You have become the caregiver for a loved one with Alzheimer's disease. You may have been dreading this for some time, or you may have been surprised when this responsibility was thrust upon you. Maybe you know you are among 11 million family caregivers caring for 5 million Alzheimer's patients in the United States, but those numbers don't make you feel any less alone.
Perhaps you don't know anything about the disease, but most likely, you know just enough to realize that you are facing new and difficult challenges. Your loved one has exhibited short-term memory loss and behavioral changes. You're relieved to know the reason for the changes, but you're overwhelmed with the responsibility of caregiving. You want to give your loved one the best care possible, but you don't know how to deal with the new and sometimes bizarre behaviors.
If you see yourself in the description above, this guide is just what you need. You can read it from cover to cover in an hour or so and find simple, efficient, practical tips to help you with everything from activities of daily living to laughter and enjoyable activities. Keep it handy to refer to specific sections as your loved one's disease progresses and you face new situations. Learn how to care for your loved one and yourself and how to make the best of your time together.
|Publisher:||Lillie's Lovely Little Publishing Company|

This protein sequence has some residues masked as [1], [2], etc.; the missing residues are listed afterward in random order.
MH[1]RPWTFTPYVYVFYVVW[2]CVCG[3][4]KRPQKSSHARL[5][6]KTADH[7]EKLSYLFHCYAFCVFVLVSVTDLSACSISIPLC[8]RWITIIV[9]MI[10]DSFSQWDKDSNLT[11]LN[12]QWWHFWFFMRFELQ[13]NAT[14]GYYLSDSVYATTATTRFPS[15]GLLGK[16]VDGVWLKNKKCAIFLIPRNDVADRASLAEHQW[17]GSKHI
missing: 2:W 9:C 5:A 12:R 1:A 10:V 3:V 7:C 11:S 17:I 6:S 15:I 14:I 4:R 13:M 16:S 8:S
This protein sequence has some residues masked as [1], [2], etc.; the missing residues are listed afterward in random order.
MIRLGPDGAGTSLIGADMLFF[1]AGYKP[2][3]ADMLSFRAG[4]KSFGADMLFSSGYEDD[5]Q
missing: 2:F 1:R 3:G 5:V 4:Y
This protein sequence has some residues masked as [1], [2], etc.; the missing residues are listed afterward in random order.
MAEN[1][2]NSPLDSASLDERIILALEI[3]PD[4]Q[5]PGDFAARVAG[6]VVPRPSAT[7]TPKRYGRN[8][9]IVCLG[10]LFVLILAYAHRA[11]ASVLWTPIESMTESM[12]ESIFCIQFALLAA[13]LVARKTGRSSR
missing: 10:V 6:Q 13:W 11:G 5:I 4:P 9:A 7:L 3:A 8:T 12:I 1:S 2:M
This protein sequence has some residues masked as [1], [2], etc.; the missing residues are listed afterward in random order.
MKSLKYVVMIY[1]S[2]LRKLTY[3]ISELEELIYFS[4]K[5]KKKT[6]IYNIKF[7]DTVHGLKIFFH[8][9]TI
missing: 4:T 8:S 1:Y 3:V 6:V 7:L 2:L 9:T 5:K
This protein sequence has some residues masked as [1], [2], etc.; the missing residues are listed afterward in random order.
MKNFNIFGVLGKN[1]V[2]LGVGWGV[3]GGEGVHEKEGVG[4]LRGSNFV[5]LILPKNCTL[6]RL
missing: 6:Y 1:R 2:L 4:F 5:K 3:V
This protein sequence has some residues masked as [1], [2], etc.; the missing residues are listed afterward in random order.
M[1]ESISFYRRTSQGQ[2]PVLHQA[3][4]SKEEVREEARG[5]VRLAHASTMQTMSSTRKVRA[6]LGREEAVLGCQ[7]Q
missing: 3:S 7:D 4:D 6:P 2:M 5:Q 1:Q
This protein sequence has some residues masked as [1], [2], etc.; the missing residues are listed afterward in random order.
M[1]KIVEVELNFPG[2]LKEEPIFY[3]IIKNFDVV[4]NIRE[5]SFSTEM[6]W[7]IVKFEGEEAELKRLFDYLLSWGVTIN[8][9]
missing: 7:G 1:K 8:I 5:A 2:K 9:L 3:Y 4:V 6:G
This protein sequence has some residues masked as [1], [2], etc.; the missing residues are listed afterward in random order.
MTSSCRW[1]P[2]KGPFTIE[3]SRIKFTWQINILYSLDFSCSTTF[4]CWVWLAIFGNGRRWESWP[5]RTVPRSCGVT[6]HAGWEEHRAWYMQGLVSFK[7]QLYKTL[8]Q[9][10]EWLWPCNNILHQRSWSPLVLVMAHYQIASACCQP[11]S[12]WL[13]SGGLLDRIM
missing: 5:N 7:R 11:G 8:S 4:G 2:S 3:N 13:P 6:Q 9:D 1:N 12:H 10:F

|Product dimensions:||5.00(w) x 8.00(h) x 0.18(d)|
|Age Range:||18 Years|
About the Author
Most Helpful Customer Reviews
I'm in the early stages of caregiving. Much of what I read is oriented to children caring for parents. I've been through that. Being the spouse is COMPLETELY different. This book is a good starting point. I will turn to it as time goes on. It is VERY handy to have it on my Nook! He doesn't have to see the book cover while I am reading. Nancy doesn't sugar coat this. She has practical tips for handling complex situations from the point of view of the AD spouse as well as the caregiver. Nancy also doesn't cringe away from the complex emotions we feel and reading about it in a calm manner is helping me not let myself spiral out of control. It seems so easy for so many advice givers to say "Don't take it personally." Well.... it is personal. Very personal. Nancy, I hope you read this and see my sincere thanks for writing this. And, yes, I have "The 36 Hour Day" too.